In the world of football, teams are constantly looking to gain a competitive edge over their closest rivals.
These reasons are just the tip of the iceberg.
In this article I’ll be revealing even more motives for clubs loaning out their talent.
But before that, I’m going to start by explaining the meaning of a loan.
- What does going on loan mean in soccer?
- Why do clubs send players on loan?
- Related questions
- Final Thoughts
What does going on loan mean in soccer?
A loan in football is said to take place when a player temporarily leaves their parent club to play for another team – that may be in either the same league or a different one based in another country.
The loan spell lasts for a set duration of time – in most cases this is a full league season – and after that period has elapsed, the player returns back to the team that they were originally contracted to.
Here’s an informative video that sums up how player loans work and what they’re all about:
Why do clubs send players on loan?
There are a plethora of different reasons and motives behind football teams sending out some of their players to temporarily represent other teams.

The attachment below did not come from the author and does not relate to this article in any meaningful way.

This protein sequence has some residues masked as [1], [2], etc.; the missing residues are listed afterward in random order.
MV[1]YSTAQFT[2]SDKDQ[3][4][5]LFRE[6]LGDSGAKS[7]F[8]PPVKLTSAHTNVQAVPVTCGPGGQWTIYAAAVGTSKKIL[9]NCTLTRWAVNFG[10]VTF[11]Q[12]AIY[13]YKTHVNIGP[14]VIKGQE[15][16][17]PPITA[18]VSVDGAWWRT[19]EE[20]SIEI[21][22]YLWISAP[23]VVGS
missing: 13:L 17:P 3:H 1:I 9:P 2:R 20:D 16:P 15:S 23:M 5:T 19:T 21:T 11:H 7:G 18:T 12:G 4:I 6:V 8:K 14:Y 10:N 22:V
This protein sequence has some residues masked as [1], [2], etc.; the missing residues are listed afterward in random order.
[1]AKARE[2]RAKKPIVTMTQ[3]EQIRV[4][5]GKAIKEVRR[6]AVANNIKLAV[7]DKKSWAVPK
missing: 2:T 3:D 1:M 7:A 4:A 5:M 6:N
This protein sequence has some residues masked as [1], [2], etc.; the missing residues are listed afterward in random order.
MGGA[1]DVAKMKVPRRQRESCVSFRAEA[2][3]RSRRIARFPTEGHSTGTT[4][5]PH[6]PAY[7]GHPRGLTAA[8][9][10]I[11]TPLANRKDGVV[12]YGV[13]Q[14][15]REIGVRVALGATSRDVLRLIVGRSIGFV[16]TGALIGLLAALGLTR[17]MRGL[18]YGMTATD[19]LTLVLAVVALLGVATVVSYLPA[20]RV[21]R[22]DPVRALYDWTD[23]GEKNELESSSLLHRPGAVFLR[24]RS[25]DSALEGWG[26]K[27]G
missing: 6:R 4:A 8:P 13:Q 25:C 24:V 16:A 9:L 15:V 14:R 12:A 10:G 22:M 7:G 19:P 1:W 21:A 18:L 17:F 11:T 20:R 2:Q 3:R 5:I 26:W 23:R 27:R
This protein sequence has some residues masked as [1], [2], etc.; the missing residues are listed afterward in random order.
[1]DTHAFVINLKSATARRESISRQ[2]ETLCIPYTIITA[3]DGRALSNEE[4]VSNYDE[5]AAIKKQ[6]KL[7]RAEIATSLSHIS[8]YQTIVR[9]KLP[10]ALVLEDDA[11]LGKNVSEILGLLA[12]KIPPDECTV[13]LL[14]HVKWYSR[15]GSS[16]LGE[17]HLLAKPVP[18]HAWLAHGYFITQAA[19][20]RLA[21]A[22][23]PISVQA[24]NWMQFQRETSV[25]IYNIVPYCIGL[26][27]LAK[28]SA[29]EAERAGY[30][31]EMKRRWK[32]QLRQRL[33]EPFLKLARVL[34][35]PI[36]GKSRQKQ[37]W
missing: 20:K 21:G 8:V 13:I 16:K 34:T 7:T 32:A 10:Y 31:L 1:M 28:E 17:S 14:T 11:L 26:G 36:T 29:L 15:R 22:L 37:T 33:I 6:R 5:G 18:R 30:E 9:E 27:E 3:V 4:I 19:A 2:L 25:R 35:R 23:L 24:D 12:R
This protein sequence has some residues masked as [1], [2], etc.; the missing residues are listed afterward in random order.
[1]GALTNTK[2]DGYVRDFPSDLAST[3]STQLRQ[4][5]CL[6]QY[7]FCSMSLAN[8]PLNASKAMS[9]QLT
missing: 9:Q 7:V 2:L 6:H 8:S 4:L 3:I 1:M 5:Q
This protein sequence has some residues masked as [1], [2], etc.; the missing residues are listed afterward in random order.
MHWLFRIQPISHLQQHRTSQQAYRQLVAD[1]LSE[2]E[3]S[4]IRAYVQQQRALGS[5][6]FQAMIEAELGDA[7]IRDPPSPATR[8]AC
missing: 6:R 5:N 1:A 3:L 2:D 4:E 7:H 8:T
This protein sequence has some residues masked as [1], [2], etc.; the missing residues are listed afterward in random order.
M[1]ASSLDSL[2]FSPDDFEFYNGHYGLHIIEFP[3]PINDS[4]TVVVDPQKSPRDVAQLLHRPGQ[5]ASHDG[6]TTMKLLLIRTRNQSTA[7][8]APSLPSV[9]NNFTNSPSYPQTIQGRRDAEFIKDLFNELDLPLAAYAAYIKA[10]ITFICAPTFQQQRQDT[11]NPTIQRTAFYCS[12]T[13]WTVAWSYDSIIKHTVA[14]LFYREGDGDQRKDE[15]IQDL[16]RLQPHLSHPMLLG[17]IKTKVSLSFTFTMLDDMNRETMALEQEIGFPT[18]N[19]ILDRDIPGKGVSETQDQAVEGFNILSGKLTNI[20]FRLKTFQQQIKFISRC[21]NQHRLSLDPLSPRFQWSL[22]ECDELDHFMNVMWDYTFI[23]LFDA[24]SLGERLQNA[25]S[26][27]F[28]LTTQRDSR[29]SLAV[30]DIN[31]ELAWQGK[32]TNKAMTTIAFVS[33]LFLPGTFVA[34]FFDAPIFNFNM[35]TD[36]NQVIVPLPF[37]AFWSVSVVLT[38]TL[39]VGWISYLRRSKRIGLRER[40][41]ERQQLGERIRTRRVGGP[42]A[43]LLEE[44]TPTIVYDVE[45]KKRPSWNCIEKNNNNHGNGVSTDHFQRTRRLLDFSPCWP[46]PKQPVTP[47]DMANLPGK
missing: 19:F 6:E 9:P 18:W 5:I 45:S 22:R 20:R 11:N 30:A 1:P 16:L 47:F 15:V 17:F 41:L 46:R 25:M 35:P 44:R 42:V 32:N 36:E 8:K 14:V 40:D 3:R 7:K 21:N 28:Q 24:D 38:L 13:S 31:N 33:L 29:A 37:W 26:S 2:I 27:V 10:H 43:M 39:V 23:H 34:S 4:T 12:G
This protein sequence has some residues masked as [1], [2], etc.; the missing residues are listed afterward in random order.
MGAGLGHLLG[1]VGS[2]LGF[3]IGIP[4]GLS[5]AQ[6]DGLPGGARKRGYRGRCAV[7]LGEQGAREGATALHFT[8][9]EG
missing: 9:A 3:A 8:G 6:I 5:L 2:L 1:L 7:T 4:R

I’ll now cover these in detail.
1. Squad size management
The biggest clubs in world football usually have an abundance of squad depth, with at least 2 players of good quality for each position.
You only need to take a look at the Manchester City line up on match days to see the wide range of talent that manager Pep Guardiola has at his disposal.
They are particularly stacked in midfield, with the experience of Fernandinho and the calmness of Rodri for the holding role that shields the defence.
Not to mention the creative spark which comes from so many different players like Kevin De Bruyne, Gundogan, Phil Foden and Bernardo Silva, who are all capable of occupying multiple positions across the centre and in more advanced areas.
This example is why clubs loan out players, so that they can balance the playing staff numbers and not have a bloated squad.
According to Premier League rules, each team must register a list of 25 players to compete within the division after the conclusion of the transfer window.
As a result, it makes sense for certain individuals to be loaned out to other clubs who are short on players, rather than remain unregistered and ineligible to compete during the season.
2. Individual player development
Perhaps the most important motive for clubs loaning players is to further the professional development of their own players.
Football is most certainly a cut throat sport, and usually only the best of the best will be afforded the opportunity to consistently represent clubs on the pitch.